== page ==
We hear about heat waves on land but not so much about marine heat waves. They are created by strong areas of high pressure that bring stagnant ocean conditions and help to increase the water temperature.
We have our own Pacific heat wave that has been developing on & off over the past several years. You may have heard of it, it’s know as “The Blob” and it was first discovered in 2013. Check out the image below and you can see how it’s currently strengthening just off the West Coast with temperatures trending warming.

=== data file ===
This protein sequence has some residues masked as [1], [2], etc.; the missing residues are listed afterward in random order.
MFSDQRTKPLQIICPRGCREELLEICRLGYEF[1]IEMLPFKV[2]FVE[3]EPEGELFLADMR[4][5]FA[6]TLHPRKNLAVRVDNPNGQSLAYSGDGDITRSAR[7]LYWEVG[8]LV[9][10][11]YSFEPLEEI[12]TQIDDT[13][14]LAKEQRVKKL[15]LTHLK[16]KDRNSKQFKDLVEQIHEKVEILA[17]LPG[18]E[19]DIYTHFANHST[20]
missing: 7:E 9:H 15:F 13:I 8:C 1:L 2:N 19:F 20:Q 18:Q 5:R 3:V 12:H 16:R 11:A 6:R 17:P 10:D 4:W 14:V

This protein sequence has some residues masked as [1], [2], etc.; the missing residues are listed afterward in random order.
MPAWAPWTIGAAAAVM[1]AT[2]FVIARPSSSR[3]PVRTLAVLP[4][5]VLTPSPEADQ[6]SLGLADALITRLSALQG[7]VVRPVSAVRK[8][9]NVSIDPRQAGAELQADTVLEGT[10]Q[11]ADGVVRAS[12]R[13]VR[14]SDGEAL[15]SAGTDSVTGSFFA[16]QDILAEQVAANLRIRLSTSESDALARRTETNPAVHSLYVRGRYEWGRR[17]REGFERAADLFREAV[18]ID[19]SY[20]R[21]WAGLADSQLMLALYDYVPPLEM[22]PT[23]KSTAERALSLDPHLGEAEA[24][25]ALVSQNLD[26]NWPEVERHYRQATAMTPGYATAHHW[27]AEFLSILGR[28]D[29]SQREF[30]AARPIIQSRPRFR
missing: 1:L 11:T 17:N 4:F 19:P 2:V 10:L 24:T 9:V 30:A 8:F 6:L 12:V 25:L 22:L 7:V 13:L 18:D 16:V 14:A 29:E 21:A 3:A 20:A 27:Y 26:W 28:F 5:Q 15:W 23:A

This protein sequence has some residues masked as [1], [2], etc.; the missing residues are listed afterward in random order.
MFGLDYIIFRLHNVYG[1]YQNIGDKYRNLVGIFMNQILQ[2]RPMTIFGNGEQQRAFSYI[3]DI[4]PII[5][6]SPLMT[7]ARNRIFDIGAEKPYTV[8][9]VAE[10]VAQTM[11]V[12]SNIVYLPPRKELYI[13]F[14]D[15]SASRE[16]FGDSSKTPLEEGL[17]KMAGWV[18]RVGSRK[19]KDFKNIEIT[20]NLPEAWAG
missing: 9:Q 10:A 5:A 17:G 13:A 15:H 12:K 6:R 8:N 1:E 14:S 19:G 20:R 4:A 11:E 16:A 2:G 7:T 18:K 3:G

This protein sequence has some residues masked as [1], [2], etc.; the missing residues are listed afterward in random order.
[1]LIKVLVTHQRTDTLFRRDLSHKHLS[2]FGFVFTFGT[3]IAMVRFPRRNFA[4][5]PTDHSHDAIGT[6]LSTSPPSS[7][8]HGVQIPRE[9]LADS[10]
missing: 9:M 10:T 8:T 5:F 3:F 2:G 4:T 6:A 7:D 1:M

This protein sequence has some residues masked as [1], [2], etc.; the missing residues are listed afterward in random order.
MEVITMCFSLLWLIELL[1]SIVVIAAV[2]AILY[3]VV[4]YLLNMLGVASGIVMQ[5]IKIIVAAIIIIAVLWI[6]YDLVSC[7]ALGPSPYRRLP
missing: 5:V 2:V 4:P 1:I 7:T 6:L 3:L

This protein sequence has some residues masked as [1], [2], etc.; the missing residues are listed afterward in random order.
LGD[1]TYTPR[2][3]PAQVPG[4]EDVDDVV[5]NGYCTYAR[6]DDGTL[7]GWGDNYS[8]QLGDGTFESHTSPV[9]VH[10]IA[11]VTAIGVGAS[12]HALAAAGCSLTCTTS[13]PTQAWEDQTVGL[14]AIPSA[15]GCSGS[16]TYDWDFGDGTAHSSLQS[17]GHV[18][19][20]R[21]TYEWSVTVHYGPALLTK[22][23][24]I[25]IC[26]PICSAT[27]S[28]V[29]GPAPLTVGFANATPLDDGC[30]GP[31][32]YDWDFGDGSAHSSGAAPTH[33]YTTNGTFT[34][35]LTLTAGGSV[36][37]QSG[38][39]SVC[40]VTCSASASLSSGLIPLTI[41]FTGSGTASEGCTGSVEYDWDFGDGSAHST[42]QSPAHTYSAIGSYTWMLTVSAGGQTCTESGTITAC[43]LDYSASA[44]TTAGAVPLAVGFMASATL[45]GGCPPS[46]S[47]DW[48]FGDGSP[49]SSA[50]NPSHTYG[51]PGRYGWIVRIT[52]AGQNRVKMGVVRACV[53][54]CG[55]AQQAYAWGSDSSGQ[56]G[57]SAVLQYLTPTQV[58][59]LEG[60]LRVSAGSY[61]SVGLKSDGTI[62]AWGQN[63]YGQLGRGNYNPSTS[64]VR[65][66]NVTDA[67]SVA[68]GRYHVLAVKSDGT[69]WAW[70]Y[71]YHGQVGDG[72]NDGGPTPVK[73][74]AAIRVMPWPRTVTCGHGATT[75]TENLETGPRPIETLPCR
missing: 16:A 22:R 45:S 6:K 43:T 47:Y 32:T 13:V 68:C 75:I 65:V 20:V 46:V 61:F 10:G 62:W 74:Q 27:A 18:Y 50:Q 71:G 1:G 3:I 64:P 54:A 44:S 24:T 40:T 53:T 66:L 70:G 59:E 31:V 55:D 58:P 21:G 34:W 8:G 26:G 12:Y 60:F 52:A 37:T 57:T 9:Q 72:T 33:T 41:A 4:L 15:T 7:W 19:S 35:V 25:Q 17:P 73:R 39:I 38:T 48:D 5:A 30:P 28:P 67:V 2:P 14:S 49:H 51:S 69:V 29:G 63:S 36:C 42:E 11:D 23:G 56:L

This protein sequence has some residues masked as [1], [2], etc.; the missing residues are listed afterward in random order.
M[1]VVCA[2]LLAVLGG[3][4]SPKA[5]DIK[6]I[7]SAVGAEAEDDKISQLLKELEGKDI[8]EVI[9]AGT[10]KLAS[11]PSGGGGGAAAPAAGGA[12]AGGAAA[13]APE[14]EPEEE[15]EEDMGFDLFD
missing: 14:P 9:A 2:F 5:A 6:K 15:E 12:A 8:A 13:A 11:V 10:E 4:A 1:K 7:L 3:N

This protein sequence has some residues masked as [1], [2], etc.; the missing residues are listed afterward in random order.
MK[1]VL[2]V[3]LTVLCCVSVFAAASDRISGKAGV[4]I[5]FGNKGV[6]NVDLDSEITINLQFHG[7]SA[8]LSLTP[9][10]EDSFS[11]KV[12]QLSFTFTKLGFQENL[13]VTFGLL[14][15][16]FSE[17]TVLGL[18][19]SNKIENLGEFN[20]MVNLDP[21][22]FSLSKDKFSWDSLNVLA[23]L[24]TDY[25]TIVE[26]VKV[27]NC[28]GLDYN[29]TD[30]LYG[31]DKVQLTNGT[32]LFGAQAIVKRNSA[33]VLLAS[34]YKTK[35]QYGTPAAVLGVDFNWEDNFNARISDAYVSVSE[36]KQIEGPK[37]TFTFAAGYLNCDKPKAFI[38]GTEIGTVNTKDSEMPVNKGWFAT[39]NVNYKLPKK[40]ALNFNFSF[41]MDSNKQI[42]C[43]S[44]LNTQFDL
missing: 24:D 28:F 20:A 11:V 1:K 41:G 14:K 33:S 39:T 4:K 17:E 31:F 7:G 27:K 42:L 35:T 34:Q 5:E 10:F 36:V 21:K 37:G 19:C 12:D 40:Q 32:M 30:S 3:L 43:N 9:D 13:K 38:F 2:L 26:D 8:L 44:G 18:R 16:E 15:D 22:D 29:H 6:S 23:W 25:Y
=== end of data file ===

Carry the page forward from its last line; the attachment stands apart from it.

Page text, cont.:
The data below shows the number of marine heat wave days are also increasing. In 1900, we averaged just under 30 days with these marine heat waves and in 2016 we averaged over 60 days per year.
Why is all of this important? When the ocean warms there is less nutrients to feed marine life and this can lower the pacific fish stock and even cause sea lion pups and other animals to starve. Another side effect is sea level rise as warmer water expands.
You can find out more about how the Bay Area climate is changing in a series of stories the Microclimate Weather Team worked on across the Bay Area.